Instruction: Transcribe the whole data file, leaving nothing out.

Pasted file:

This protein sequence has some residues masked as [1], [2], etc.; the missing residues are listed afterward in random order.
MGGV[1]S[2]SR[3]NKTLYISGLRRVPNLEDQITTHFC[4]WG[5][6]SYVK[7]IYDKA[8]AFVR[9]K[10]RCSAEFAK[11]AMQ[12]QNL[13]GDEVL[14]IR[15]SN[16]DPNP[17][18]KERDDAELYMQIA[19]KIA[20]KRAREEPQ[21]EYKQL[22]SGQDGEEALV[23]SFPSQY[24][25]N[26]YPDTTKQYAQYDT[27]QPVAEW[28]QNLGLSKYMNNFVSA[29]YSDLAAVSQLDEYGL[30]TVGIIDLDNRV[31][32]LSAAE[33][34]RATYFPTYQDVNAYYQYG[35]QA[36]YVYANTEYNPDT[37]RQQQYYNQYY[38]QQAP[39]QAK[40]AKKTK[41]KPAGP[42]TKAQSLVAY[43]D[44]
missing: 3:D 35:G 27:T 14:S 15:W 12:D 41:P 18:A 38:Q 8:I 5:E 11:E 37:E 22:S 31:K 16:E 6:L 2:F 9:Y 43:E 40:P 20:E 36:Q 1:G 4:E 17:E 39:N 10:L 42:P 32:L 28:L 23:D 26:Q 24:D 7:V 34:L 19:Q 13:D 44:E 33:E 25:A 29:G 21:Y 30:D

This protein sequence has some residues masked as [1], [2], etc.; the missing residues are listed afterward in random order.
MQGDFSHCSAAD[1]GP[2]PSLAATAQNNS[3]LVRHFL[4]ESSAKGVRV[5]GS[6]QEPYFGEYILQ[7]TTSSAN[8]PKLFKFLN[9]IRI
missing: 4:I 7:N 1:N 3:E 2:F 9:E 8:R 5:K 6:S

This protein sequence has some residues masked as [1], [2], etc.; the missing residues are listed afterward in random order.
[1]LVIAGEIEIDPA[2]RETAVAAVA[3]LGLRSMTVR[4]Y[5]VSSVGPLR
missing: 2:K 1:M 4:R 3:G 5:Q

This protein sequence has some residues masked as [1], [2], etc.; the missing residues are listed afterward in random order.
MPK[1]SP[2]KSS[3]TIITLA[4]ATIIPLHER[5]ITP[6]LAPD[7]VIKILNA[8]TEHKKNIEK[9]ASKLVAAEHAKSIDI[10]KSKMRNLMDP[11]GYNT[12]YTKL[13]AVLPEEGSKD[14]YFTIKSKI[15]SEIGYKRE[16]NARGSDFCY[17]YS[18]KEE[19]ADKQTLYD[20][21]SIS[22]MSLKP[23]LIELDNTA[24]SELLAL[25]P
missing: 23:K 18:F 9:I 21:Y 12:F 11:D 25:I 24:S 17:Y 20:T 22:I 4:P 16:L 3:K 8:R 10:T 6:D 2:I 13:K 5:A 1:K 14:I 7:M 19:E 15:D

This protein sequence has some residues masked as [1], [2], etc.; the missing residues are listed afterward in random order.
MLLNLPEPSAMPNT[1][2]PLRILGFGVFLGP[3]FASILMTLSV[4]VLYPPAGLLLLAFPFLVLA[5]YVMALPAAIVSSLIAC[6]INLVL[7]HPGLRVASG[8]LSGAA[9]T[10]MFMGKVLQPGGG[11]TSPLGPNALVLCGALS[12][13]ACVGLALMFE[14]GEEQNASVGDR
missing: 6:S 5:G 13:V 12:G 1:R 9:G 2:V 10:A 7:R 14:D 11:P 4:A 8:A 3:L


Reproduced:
This protein sequence has some residues masked as [1], [2], etc.; the missing residues are listed afterward in random order.
MGGV[1]S[2]SR[3]NKTLYISGLRRVPNLEDQITTHFC[4]WG[5][6]SYVK[7]IYDKA[8]AFVR[9]K[10]RCSAEFAK[11]AMQ[12]QNL[13]GDEVL[14]IR[15]SN[16]DPNP[17][18]KERDDAELYMQIA[19]KIA[20]KRAREEPQ[21]EYKQL[22]SGQDGEEALV[23]SFPSQY[24][25]N[26]YPDTTKQYAQYDT[27]QPVAEW[28]QNLGLSKYMNNFVSA[29]YSDLAAVSQLDEYGL[30]TVGIIDLDNRV[31][32]LSAAE[33][34]RATYFPTYQDVNAYYQYG[35]QA[36]YVYANTEYNPDT[37]RQQQYYNQYY[38]QQAP[39]QAK[40]AKKTK[41]KPAGP[42]TKAQSLVAY[43]D[44]
missing: 3:D 35:G 27:T 14:S 15:W 12:D 41:P 18:A 38:Q 8:I 5:E 11:E 37:E 22:S 31:K 16:E 6:L 2:F 9:Y 43:E 40:P 20:E 36:Q 1:G 4:E 17:E 39:N 10:L 42:P 32:L 28:L 23:D 26:Q 24:D 7:V 34:L 19:Q 13:D 44:E 33:E 25:A 29:G 21:Y 30:D

This protein sequence has some residues masked as [1], [2], etc.; the missing residues are listed afterward in random order.
MQGDFSHCSAAD[1]GP[2]PSLAATAQNNS[3]LVRHFL[4]ESSAKGVRV[5]GS[6]QEPYFGEYILQ[7]TTSSAN[8]PKLFKFLN[9]IRI
missing: 4:I 7:N 1:N 3:E 2:F 9:E 8:R 5:K 6:S

This protein sequence has some residues masked as [1], [2], etc.; the missing residues are listed afterward in random order.
[1]LVIAGEIEIDPA[2]RETAVAAVA[3]LGLRSMTVR[4]Y[5]VSSVGPLR
missing: 2:K 1:M 4:R 3:G 5:Q

This protein sequence has some residues masked as [1], [2], etc.; the missing residues are listed afterward in random order.
MPK[1]SP[2]KSS[3]TIITLA[4]ATIIPLHER[5]ITP[6]LAPD[7]VIKILNA[8]TEHKKNIEK[9]ASKLVAAEHAKSIDI[10]KSKMRNLMDP[11]GYNT[12]YTKL[13]AVLPEEGSKD[14]YFTIKSKI[15]SEIGYKRE[16]NARGSDFCY[17]YS[18]KEE[19]ADKQTLYD[20][21]SIS[22]MSLKP[23]LIELDNTA[24]SELLAL[25]P
missing: 23:K 18:F 9:I 21:Y 12:F 11:D 25:I 24:S 17:Y 20:T 22:I 4:P 16:L 3:K 8:R 10:T 6:D 2:I 13:K 5:A 1:K 14:I 7:M 19:E 15:D

This protein sequence has some residues masked as [1], [2], etc.; the missing residues are listed afterward in random order.
MLLNLPEPSAMPNT[1][2]PLRILGFGVFLGP[3]FASILMTLSV[4]VLYPPAGLLLLAFPFLVLA[5]YVMALPAAIVSSLIAC[6]INLVL[7]HPGLRVASG[8]LSGAA[9]T[10]MFMGKVLQPGGG[11]TSPLGPNALVLCGALS[12][13]ACVGLALMFE[14]GEEQNASVGDR
missing: 6:S 5:G 13:V 12:G 1:R 9:G 2:V 10:A 7:R 14:D 11:P 4:A 8:A 3:L